A Cautionary Tale:
Just want to say that I was recently terminated after a 12 week orientation. The reason given was that I was not able to handle the level of acuity and pace of the unit. The managers did not believe I would be able to succeed. They suggested I apply for less acute units in the hospital or in the associated clinics, but did not offer any referrals. I was told to clean out my locker. This was after receiving no formal written performance appraisals and having passed all my orientation classes. My preceptor had told me I was not picking up things as quickly as I should at about the 10th week, but never mentioned the possibility of termination. She gave me some things to work on and said they might extend my orientation.
Termination after orientation can happen. This was my first job after graduation and a very difficult transition for a new grad, an older-age one at that. It has been extremely demoralizing. I wonder if I should quit the profession and give up. But I have invested too much in time and finances, and have staked too much of my future on the dream to become a nurse.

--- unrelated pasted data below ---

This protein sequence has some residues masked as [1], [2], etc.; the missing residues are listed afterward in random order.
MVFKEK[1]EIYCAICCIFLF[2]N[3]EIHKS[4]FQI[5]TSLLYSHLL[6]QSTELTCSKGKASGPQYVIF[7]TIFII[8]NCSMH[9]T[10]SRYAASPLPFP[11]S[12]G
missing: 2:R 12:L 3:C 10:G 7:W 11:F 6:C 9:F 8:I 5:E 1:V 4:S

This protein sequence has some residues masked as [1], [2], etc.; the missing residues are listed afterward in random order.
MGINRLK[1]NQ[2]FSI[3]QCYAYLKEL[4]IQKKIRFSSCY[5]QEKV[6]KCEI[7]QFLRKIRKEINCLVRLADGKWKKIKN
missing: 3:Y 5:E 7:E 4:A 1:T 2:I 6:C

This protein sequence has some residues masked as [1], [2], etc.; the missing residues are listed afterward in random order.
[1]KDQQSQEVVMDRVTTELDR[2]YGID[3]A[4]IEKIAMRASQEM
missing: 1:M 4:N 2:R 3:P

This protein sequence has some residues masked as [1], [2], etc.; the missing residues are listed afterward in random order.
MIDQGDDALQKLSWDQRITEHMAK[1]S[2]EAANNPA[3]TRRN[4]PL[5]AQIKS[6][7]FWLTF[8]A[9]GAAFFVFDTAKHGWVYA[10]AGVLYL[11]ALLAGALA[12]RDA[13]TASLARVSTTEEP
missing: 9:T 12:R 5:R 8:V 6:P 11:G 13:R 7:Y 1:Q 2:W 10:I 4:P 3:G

It is disheartening to hear the comments above that I am in the less-than-one percent who fail orientation. Looking back I see that I could have done some things differently. I did not come home and study or study on my days off, which now I believe I should have done. My excuse is that I was too tired and stressed from the exhausting and overwhelming hours at work. Often it was 12 hours straight, with 6 to 8 hours before a break or chance to eat. (When really busy, nurses worked 8 to 12 hours straight through with no breaks at all). And there was the constant bombardment of new information to digest. It was just full-tilt boogie for the whole shift. It would take me all of the available hours before the next shift just to recover my energy and clear my head.
My advice: push through the exhaustion and stress and study. Ask for written evaluations early on and if you are not at the expected performance level, ask for a remediation plan and regular reviews of progress. If you sense something ominous in the wind, speak up and ask what's going on. These things I did not do, since I expected a chance to extend my orientation. (Part of me did have a growing fear that I might be terminated... This is when I should have point-blank asked!)
There were many things in the way my termination was handled that I could complain about, but I don't wish to dwell on that here. I need to learn the lessons and move on, whether it is to continue in nursing or not. It has been a little over a month since my firing and I am still trying to get over the emotional trauma.
Good luck to you! (I don't know how old this post is. I hope you've succeeded and gone on to become a great nurse.)